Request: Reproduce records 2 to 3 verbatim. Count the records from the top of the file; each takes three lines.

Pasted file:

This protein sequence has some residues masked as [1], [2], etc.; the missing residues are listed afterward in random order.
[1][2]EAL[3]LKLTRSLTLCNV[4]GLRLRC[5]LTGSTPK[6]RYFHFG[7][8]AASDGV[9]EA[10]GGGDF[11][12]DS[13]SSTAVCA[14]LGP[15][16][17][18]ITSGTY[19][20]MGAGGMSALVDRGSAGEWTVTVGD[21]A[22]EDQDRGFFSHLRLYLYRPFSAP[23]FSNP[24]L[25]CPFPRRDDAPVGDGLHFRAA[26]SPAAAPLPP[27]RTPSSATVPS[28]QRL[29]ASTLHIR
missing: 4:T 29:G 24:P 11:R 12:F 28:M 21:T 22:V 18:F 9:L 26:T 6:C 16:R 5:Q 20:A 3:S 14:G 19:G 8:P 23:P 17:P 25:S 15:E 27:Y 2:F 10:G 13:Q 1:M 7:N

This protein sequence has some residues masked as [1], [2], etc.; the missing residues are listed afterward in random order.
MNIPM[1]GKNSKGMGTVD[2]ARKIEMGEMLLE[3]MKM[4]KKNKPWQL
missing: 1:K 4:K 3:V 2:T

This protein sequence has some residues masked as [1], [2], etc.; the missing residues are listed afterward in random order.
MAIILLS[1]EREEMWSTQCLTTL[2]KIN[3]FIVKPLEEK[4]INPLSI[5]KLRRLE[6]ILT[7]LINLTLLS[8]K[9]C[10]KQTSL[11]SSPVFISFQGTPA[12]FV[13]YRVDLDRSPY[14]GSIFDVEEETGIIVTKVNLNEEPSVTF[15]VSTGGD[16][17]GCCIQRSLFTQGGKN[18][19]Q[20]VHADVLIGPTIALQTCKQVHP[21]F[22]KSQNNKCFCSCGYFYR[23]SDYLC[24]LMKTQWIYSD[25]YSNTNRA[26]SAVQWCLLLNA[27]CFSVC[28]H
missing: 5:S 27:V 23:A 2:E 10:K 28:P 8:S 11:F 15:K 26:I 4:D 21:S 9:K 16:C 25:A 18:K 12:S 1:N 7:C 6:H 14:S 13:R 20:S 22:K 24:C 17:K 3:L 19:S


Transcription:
This protein sequence has some residues masked as [1], [2], etc.; the missing residues are listed afterward in random order.
MNIPM[1]GKNSKGMGTVD[2]ARKIEMGEMLLE[3]MKM[4]KKNKPWQL
missing: 1:K 4:K 3:V 2:T

This protein sequence has some residues masked as [1], [2], etc.; the missing residues are listed afterward in random order.
MAIILLS[1]EREEMWSTQCLTTL[2]KIN[3]FIVKPLEEK[4]INPLSI[5]KLRRLE[6]ILT[7]LINLTLLS[8]K[9]C[10]KQTSL[11]SSPVFISFQGTPA[12]FV[13]YRVDLDRSPY[14]GSIFDVEEETGIIVTKVNLNEEPSVTF[15]VSTGGD[16][17]GCCIQRSLFTQGGKN[18][19]Q[20]VHADVLIGPTIALQTCKQVHP[21]F[22]KSQNNKCFCSCGYFYR[23]SDYLC[24]LMKTQWIYSD[25]YSNTNRA[26]SAVQWCLLLNA[27]CFSVC[28]H
missing: 5:S 27:V 23:A 2:E 10:K 28:P 8:S 11:F 15:K 26:I 4:D 21:S 9:K 16:C 25:A 18:K 12:S 1:N 7:C 6:H 14:S 13:R 20:S 22:K 24:C 17:K 3:L 19:S